To David Hartley
Reprinted from William Temple Franklin, ed., Memoirs of the Life and Writings of Benjamin Franklin … (3 vols., 4to, London, 1817–18), II, 428.
Passy, March 23, 1783.
I received the letter you did me the honour of writing to me requesting a recommendation to America of Mr. Joshua Grigby.7 I have accordingly written one; and having an opportunity the other day, I sent it under cover to Mr. Benjamin Vaughan.8 The general proclamations you wished for, suspending or rather putting an end to hostilities, are now published;9 so that your “heart is at rest,” and mine with it. You may depend on my joining my hearty endeavours with yours, in “cultivating conciliatory principles between our two countries,” and I may venture to assure you, that if your bill for a provisional establishment of the commerce had passed as at first proposed,1 a stipulation on our part in the definitive treaty to allow reciprocal and equal advantages and privileges to your subjects, would have been readily agreed to. With great and sincere esteem, I am ever, &c.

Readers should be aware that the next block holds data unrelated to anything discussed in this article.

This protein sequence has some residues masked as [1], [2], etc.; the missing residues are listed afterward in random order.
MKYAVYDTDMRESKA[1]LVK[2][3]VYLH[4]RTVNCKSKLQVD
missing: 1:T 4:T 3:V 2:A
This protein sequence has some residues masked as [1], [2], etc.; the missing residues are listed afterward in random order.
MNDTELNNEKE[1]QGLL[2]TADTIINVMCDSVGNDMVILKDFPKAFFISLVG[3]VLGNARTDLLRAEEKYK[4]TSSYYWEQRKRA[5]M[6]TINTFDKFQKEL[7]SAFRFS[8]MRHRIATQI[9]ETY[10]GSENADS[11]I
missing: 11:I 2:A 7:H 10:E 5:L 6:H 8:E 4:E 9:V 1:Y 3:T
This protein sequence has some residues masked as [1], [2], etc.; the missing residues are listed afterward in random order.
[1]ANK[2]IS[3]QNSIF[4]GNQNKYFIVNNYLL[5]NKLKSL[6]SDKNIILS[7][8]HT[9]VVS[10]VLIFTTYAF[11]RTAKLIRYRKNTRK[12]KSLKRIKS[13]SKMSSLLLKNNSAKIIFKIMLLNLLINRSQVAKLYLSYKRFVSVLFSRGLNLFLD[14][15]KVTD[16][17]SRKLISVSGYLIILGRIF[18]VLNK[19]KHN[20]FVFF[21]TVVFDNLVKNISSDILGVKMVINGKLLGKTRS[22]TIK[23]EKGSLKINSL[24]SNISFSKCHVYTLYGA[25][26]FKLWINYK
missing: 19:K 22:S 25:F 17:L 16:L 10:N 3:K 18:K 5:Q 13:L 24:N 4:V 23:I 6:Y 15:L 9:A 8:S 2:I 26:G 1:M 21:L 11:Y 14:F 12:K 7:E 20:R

7. On Feb. 4, above.
8. [C. March 21], above.
9. By the American peace commissioners themselves; see their declaration of Feb. 20.
1. I.e., the ill-fated American Intercourse Bill.